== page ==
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Bob Saget Helped Me Prepare for My Stand-Up Debut

Who better to give me some pointers than a man who's been in the biz for more than forty years?

by David Bienenstock
Nov 20 2017, 11:15pm

Bob Saget performing stand-up in 2016. Photo by Michael Tullberg/Getty Images

On the day I went to interview Bob Saget, I was basically a stand-up virgin.

Despite stand-up being a lifelong dream of mine, I'd only previously made one attempt—about four years ago at an open mic in Denver. But that was more a bucket list check-off than a genuine attempt to start a career in comedy. I didn’t put much time or effort into my preparation, and it showed.

After that, my enthusiasm for stand-up just kinda faded. At least, that’s the kind way to put it. The more accurate assessment is that I never again worked up the nerve—at least until recently.

This is because an already deeply disturbed and terribly unjust world has basically gone batshit. You know the details, and I’ve got nothing new to add about what it all means. But needless to say, I have totally stopped giving a fuck. Once you accept that you’re going to spend your “retirement” dodging Nazis and theocrats in a post-apocalyptic hellscape, the thought of telling jokes to a room full of strangers just doesn’t seem as frightening.

So when presented with the opportunity to interview Bob Saget about his new stand-up special’s premiere, I asked if I could use some of our time together to seek his council before trying stand-up for the second time. And from the moment we met for coffee in the lobby of the Breakers Hotel in Santa Monica, that’s all he wanted to talk about.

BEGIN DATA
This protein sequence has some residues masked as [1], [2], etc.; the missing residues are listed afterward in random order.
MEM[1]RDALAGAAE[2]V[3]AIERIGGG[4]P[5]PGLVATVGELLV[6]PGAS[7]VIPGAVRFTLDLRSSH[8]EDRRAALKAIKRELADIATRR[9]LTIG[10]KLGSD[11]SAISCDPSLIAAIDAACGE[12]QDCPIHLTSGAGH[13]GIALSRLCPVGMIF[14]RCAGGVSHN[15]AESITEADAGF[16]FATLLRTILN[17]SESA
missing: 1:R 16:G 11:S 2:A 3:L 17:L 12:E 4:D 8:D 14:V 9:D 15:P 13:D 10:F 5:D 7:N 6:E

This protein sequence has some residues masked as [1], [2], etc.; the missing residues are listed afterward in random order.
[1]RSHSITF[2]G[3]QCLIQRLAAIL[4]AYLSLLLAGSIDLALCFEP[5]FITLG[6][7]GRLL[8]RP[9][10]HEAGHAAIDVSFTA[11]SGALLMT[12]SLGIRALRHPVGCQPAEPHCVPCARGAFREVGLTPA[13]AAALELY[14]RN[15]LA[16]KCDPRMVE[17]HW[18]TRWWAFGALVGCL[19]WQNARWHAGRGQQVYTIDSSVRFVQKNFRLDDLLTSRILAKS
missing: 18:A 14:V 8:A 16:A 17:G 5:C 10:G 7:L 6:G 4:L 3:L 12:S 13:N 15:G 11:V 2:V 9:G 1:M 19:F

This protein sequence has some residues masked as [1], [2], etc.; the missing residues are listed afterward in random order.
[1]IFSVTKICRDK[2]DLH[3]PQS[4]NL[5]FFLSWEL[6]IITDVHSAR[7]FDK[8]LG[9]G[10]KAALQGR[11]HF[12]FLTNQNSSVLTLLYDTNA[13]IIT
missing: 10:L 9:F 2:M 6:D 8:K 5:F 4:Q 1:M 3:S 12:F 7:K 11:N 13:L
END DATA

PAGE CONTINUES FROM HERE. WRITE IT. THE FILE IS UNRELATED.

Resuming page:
“The only way to do it is to do it,” he told me, right off the bat.

Which may be circular logic on paper, but it’s also exactly what I needed to hear, especially coming from a guy who’s paid his dues a thousand times over. Saget’s new special is called Zero to Sixty in honor of his ripe old age. For more than four of those six decades he’s been a stand-up.




So when was he in my shoes?

“I was 17 and I went to see The Unknown Comic at a club in Philadelphia called Grandma Minnie's. That night they announced they were having a contest in a few weeks so I came back and entered. All I did was comedy songs, including one called ‘Bondage’ that ended up winning the contest. After that I started writing jokes. They weren’t funny so much as weird. And not blue, because you couldn’t get on stage anywhere back then if you cursed.”

From there, Saget built an act that took him to Los Angeles, where he impressed Comedy Store founder Mitzi Shore, and was thus ushered into the inner sanctum of what’s now seen as a golden era.

“David Letterman was one of the first people that ever introduced me at the Comedy Store,” Saget recalled. “Billy Crystal was sitting in the back of the room. Robin Williams was there. Jay Leno was doing really dirty jokes that I thought were hilarious. It was a magical time and it’s all happening again. Every room in the Comedy Store is packed right now, and anywhere else you go, there’s a lot of great comedians, and the crowds are fantastic.”

Famously, Saget went on to play Danny Tanner on Full House and Fuller House, the host of America’s Funniest Home Videos back in the heyday of getting hit in the balls with a rake, and the absolutely dirtiest comic in a crowded field in The Aristocrats, a documentary about the world’s filthiest joke. He also directed the cult classic Dirty Work, and just wrapped a new film called Benjamin, which he directed and will star in alongside Rob Corddry, Mary Lynn Rajskub, Kevin Pollack, and Dave Foley.

But all he wanted to talk about in our interview is how he could help me get my act together. Especially after I told him that I’m definitely going to do an open mic before this article is due.